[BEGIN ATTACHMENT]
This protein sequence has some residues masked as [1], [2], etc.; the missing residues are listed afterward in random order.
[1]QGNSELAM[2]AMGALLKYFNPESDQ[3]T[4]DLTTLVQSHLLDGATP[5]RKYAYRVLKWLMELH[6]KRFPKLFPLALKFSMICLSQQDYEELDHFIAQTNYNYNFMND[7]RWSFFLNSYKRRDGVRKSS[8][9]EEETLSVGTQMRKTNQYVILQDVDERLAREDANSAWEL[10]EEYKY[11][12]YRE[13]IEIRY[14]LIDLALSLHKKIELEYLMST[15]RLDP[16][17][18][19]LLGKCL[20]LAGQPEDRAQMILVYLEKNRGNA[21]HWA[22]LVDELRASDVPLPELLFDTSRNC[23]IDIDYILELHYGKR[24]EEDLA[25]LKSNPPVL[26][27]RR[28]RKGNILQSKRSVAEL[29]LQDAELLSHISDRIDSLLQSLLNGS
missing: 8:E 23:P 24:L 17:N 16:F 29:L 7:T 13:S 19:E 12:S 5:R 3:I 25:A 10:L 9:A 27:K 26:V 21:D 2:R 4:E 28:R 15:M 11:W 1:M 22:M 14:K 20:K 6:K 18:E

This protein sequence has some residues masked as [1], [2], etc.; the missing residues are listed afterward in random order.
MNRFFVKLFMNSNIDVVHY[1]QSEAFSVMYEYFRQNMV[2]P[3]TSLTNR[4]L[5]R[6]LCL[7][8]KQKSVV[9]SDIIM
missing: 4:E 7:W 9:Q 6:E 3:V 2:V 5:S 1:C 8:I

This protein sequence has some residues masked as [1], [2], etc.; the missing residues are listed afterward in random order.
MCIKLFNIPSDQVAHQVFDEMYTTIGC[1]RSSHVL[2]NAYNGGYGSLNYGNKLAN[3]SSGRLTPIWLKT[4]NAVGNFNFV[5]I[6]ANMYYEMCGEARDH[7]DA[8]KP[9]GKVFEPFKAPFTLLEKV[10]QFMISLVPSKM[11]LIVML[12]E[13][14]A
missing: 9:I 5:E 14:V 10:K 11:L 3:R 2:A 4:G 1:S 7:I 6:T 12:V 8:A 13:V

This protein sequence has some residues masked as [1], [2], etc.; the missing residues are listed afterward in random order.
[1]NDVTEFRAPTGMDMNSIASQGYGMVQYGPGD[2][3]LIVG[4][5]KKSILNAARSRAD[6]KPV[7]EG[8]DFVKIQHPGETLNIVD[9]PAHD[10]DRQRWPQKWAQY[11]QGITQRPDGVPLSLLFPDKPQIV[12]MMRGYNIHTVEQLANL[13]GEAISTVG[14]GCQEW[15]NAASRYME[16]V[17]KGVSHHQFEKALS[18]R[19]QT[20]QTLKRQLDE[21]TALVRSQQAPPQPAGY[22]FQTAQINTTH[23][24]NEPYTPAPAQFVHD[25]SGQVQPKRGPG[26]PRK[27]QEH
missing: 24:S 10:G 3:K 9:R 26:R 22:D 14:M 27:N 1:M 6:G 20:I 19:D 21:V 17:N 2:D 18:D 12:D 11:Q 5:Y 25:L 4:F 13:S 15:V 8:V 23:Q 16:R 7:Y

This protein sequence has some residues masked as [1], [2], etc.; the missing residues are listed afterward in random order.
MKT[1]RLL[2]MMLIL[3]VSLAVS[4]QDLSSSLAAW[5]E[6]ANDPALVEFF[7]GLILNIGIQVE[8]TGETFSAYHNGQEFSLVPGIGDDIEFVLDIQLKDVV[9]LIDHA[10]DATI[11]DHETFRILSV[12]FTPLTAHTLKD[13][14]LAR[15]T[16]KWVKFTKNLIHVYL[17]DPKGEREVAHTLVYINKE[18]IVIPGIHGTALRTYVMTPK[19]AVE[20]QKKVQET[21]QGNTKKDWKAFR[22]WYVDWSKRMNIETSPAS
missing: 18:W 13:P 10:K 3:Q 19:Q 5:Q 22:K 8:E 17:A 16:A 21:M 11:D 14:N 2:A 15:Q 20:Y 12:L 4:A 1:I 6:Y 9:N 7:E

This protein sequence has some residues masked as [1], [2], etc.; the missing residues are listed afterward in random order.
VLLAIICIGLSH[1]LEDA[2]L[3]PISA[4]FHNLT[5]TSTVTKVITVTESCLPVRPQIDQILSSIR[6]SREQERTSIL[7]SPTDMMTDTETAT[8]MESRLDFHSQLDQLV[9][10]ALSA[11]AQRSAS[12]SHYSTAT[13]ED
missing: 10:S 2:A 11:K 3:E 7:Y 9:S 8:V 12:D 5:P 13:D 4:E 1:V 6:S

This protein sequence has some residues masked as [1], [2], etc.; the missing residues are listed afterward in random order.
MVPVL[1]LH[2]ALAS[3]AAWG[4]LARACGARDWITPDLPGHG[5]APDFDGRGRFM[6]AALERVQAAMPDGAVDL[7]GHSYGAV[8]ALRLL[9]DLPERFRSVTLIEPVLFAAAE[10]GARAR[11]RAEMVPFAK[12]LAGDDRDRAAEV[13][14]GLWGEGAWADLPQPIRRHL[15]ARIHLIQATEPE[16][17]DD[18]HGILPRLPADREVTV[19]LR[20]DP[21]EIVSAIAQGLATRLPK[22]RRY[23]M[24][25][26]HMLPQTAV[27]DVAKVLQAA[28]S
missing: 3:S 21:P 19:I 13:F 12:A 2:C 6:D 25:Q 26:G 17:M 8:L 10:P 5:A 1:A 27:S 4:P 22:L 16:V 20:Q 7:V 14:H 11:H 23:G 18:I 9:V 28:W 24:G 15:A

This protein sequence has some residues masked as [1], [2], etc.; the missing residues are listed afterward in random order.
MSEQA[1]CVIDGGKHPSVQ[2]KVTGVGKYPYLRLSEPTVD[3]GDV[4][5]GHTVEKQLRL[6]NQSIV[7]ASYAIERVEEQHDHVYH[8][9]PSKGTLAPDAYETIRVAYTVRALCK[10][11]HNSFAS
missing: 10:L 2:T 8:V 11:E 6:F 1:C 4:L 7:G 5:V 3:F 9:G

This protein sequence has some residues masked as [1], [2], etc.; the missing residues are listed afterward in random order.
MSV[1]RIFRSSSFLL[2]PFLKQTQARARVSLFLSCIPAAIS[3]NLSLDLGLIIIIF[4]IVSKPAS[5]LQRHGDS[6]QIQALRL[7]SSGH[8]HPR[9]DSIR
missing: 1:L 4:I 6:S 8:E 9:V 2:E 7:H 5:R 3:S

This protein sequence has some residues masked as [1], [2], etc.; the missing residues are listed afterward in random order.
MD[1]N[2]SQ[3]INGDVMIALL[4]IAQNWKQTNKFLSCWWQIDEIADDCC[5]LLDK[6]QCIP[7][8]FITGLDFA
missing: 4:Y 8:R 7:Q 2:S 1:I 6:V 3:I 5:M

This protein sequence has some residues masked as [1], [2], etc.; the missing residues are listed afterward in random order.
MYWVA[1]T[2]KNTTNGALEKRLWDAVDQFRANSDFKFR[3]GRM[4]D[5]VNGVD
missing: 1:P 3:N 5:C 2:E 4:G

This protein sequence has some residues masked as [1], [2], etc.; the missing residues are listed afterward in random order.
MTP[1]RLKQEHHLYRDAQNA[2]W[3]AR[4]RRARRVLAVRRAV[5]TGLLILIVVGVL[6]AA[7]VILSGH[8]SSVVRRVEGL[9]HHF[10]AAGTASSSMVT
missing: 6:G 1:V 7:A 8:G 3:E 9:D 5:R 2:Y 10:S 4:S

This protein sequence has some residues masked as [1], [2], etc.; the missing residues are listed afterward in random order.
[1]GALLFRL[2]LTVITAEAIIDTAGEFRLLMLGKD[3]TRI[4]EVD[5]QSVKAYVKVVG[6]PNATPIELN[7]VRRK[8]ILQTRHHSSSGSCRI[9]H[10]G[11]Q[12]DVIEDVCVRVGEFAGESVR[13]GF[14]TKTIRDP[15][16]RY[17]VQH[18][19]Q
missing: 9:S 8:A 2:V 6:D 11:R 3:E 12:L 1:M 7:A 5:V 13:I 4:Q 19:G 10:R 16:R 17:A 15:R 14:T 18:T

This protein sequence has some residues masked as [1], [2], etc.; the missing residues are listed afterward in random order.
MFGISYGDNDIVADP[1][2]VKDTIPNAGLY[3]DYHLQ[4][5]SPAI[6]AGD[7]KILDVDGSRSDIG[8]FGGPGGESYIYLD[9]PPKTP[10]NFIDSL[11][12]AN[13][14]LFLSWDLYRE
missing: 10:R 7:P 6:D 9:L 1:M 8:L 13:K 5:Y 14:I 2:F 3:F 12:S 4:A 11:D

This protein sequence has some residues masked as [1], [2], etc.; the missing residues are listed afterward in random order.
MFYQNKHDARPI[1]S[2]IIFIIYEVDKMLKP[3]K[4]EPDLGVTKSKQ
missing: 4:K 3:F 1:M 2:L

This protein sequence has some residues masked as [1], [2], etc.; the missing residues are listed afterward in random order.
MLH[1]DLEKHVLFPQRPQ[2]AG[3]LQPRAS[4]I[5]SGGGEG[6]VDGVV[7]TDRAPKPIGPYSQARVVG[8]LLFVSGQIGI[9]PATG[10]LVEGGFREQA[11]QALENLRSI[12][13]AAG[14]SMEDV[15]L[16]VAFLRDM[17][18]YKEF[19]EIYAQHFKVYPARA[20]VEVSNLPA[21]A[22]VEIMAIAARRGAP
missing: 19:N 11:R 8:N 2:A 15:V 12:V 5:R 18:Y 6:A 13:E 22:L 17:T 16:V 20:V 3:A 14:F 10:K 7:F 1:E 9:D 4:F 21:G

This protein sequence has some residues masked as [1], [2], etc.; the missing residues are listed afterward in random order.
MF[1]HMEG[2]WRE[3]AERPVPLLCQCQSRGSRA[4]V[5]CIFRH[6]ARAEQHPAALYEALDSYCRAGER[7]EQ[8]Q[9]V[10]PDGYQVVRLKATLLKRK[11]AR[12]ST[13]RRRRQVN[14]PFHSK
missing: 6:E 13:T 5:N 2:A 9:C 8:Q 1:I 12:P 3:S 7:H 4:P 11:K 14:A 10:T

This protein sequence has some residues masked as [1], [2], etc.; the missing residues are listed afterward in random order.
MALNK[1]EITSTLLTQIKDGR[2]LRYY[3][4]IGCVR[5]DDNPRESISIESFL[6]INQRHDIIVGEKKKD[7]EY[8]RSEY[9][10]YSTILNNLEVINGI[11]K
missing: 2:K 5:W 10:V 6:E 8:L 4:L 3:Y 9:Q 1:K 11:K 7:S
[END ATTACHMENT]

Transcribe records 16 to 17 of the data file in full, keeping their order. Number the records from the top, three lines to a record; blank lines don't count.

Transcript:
This protein sequence has some residues masked as [1], [2], etc.; the missing residues are listed afterward in random order.
MLH[1]DLEKHVLFPQRPQ[2]AG[3]LQPRAS[4]I[5]SGGGEG[6]VDGVV[7]TDRAPKPIGPYSQARVVG[8]LLFVSGQIGI[9]PATG[10]LVEGGFREQA[11]QALENLRSI[12][13]AAG[14]SMEDV[15]L[16]VAFLRDM[17][18]YKEF[19]EIYAQHFKVYPARA[20]VEVSNLPA[21]A[22]VEIMAIAARRGAP
missing: 19:N 11:R 8:N 2:A 15:V 12:V 5:R 18:Y 6:A 13:E 22:L 17:T 16:V 20:V 3:A 14:F 10:K 7:F 1:E 9:D 4:F 21:G

This protein sequence has some residues masked as [1], [2], etc.; the missing residues are listed afterward in random order.
MF[1]HMEG[2]WRE[3]AERPVPLLCQCQSRGSRA[4]V[5]CIFRH[6]ARAEQHPAALYEALDSYCRAGER[7]EQ[8]Q[9]V[10]PDGYQVVRLKATLLKRK[11]AR[12]ST[13]RRRRQVN[14]PFHSK
missing: 6:E 13:T 5:N 2:A 9:C 8:Q 1:I 12:P 3:S 7:H 4:P 11:K 14:A 10:T